The Clangers
have entered pop culture with plush toys still available in UK high street shops. In the late 1980s and early 1990's a Scottish alternative rock band called The Soup Dragons covered the Rolling Stone's I'm Free. In an old Doctor Who episode "The Sea Devils" there is a curious cameo where The Master is seen watching The Clangers on TV while in prison and believes he has picked up some extra-terrestrial broadcast and claims to understand their curious whistling dialogue! Cuuuute!

Wednesday 16 September 2009

The Singing Ringing Tree

For certain Brits who grew up in the 1960's and 70's, The Singing Ringing Tree occupies a special place in their hearts. Just the mention of it provokes avid discussion about school holidays, White Horses, Robinson Crusoe and a certain evil dwarf. So what is it about this 52 year old East German fairy tale that remains in the memories of so many people?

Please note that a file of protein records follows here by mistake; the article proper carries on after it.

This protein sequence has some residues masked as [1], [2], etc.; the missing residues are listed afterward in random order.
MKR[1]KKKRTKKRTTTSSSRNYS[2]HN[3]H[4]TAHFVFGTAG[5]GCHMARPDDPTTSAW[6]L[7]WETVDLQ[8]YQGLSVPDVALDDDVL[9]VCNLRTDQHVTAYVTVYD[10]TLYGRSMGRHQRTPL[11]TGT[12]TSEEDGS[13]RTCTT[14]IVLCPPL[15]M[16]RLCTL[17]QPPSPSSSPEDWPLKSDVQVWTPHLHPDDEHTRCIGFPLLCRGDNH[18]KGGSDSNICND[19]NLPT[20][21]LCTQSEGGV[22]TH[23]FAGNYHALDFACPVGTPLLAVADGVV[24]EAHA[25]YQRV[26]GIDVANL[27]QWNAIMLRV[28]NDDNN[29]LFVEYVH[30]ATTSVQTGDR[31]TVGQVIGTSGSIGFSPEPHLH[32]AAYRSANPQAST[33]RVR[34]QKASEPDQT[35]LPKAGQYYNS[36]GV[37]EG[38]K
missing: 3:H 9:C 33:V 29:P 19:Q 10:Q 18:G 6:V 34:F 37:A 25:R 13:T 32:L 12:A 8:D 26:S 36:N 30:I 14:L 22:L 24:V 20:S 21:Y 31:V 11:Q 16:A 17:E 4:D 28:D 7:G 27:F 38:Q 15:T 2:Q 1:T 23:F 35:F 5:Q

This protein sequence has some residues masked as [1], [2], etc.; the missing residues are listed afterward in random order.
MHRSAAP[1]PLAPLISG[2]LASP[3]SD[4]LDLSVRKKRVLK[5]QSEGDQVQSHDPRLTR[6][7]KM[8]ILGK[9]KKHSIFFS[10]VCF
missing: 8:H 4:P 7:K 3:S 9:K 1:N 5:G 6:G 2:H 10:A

The story follows the exploits of a prince who asks for the hand of a beautiful but spoiled princess. She rejects his gift of pearls and demands instead a magical tree - the titular Singing Ringing Tree. The Prince goes off in search of the tree and eventually finds it at castle with an enchanted garden ruled by an evil dwarf who offers the tree to the prince at a price. If he fails to win the love of the princess he must return to the garden and the dwarf.

Like all fairy tales there's always a bit of suffering and the princess rejects the prince's gift and the poor lad gets turned into a bear for his trouble and the princess gets ugly as a result of a nasty old spell cast by the dwarf. The Bear carries the princess off back to the Dwarf-realm. Despite being dumped on at every opportunity by the dwarf, the Princess learns to love and with the help of some downright weird animals in the enchanted garden she overcomes the dwarf's power. As a result she gets lovely again, the bear turns back into a prince and the Singing Ringing Tree sings rings and they all live happily ever after.